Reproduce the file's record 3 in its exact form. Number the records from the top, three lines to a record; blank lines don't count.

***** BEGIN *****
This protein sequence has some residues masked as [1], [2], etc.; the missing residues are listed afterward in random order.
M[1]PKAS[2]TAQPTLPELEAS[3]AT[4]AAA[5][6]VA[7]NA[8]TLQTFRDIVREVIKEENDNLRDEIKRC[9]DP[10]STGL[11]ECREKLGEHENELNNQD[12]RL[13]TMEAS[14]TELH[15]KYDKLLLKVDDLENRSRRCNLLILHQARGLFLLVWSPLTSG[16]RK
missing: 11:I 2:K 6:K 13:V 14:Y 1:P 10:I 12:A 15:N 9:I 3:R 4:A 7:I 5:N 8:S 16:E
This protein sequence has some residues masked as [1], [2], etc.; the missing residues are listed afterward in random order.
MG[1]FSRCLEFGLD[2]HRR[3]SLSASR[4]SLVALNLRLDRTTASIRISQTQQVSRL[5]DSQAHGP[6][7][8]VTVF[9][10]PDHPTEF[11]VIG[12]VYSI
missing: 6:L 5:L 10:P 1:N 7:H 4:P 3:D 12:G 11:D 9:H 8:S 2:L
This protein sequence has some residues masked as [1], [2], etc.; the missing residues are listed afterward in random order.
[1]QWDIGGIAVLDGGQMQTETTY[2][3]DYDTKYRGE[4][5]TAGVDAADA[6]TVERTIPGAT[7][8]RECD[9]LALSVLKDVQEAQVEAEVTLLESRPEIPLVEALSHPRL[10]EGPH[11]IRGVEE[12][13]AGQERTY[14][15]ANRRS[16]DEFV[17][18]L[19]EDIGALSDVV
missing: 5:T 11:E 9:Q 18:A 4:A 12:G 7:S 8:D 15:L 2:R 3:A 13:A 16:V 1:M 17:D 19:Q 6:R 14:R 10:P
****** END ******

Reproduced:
This protein sequence has some residues masked as [1], [2], etc.; the missing residues are listed afterward in random order.
[1]QWDIGGIAVLDGGQMQTETTY[2][3]DYDTKYRGE[4][5]TAGVDAADA[6]TVERTIPGAT[7][8]RECD[9]LALSVLKDVQEAQVEAEVTLLESRPEIPLVEALSHPRL[10]EGPH[11]IRGVEE[12][13]AGQERTY[14][15]ANRRS[16]DEFV[17][18]L[19]EDIGALSDVV
missing: 5:T 11:E 9:Q 18:A 4:A 12:G 7:S 8:D 15:L 2:R 3:A 13:A 16:V 1:M 17:D 19:Q 6:R 14:R 10:P